World Polio Day, October 24, celebrates of the birth of Jonas Salk, the American researcher who developed the first polio vaccine in 1955. Since that epochal discovery, global public health programs, significantly funded by the United States, have reduced polio worldwide by 99 percent.
Polio is caused by a contagious virus which is transmitted through the gastrointestinal tract (mouth, throat, gut) and damages the nervous system. Most people infected with the virus do not show any symptoms, but can still transmit the virus to others. Polio can be fatal, particularly when it results in paralysis of the respiratory muscles and inhibits the ability to breathe. Polio mainly affects children under five years of age, therefore, vaccination programs are focused on infants and young children. There is no cure for polio; only prevention through vaccination.
The Global Polio Eradication Initiative (GPEI) is the largest public health-private public partnership dedicated to eradicating polio worldwide. It implemented by the World Health Organization (WHO), U.S. Center for Disease Control and Prevention (CDC), United Nations Children’s Fund (UNICEF) and other organizations. Since 1988, the United States has provided over $3.3 billion to GPEI.
Through vaccination, the world has made incredible strides against polio. More than 18 million people are able to walk today who would otherwise have been paralyzed, and 1.5 million childhood deaths have been averted thanks to the polio vaccine. The global eradication effort has successfully wiped polio out of four of the six WHO regions, and the fifth – the WHO AFRO region – may be declared wild polio-free in 2020. World Polio Day 2019 will mark the official declaration of the eradication of wild poliovirus, type 3, leaving only wild poliovirus, type 1 in circulation. However, all countries are at risk until polio is gone everywhere.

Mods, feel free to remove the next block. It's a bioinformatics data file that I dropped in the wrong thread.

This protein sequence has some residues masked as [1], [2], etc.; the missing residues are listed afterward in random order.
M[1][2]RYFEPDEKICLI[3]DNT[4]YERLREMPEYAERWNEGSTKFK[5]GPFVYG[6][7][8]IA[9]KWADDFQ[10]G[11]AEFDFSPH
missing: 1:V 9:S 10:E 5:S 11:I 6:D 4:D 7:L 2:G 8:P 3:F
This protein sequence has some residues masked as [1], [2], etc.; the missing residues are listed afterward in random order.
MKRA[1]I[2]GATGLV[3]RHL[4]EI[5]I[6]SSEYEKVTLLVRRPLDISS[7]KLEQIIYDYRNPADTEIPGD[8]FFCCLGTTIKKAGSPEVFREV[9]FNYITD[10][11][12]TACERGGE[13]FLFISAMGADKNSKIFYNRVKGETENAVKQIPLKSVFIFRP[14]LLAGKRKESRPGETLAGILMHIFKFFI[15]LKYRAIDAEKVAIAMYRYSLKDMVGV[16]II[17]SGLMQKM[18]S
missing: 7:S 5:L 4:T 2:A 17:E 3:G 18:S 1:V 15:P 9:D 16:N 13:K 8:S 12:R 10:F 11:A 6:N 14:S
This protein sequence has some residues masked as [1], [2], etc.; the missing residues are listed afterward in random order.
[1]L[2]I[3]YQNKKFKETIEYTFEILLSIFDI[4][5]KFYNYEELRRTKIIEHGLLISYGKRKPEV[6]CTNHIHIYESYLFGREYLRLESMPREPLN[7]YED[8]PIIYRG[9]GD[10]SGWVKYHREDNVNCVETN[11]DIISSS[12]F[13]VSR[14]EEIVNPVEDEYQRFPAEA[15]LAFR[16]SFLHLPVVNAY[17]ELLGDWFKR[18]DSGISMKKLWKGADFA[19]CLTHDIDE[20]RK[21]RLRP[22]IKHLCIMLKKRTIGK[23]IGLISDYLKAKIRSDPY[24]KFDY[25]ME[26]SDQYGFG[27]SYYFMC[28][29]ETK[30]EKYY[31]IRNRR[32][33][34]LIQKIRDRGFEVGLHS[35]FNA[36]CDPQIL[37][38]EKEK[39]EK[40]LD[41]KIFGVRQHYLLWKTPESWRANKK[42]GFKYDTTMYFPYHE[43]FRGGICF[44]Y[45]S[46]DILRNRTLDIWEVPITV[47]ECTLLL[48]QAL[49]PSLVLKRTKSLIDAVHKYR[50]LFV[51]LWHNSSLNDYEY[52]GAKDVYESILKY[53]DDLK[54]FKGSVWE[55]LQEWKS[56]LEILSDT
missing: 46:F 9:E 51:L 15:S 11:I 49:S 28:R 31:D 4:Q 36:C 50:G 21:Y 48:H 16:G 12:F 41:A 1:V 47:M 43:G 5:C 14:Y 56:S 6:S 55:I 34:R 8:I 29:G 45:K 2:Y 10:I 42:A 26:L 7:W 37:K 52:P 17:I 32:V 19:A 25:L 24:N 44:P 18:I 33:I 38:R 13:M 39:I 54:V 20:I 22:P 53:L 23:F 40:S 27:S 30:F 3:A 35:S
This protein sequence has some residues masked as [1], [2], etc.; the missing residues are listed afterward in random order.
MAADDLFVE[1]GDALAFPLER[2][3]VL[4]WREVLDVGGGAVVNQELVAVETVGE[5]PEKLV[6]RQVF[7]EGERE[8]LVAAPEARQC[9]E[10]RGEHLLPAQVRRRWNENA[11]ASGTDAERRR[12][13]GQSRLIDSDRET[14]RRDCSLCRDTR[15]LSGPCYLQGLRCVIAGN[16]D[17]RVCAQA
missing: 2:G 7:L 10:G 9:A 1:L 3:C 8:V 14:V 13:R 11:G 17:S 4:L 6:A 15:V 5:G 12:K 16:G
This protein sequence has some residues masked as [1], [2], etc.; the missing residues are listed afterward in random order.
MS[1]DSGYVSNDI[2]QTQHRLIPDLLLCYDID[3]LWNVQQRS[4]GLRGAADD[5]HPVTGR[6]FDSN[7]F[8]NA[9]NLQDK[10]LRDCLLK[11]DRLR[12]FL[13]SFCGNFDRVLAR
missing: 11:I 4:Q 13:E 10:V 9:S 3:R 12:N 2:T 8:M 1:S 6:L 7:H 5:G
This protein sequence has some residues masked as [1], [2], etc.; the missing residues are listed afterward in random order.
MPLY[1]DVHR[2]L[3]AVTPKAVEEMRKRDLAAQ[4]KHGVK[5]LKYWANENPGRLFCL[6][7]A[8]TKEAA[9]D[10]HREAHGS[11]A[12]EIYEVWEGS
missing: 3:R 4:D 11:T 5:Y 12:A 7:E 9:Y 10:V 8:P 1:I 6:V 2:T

Here in Chad, which in 2011 was in the throes of a polio epidemic, there were 132 confirmed cases. A massive multi-donor, public-private effort was deployed, with the result that no new cases have been confirmed since June 2012. Most importantly, Chad was declared polio free in 2016. As elsewhere in the continent, the United States was a major financial and expertise contributor to the multi-donor effort, which included WHO and UNICEF, and was led by the Government of Chad’s Ministry of Health.
The United States continues to assist the effort to completely eradicate all vestiges of polio in Chad by providing technical assistance by CDC epidemiologists working from the WHO office in support of Chad’s Ministry of Health disease surveillance and control efforts.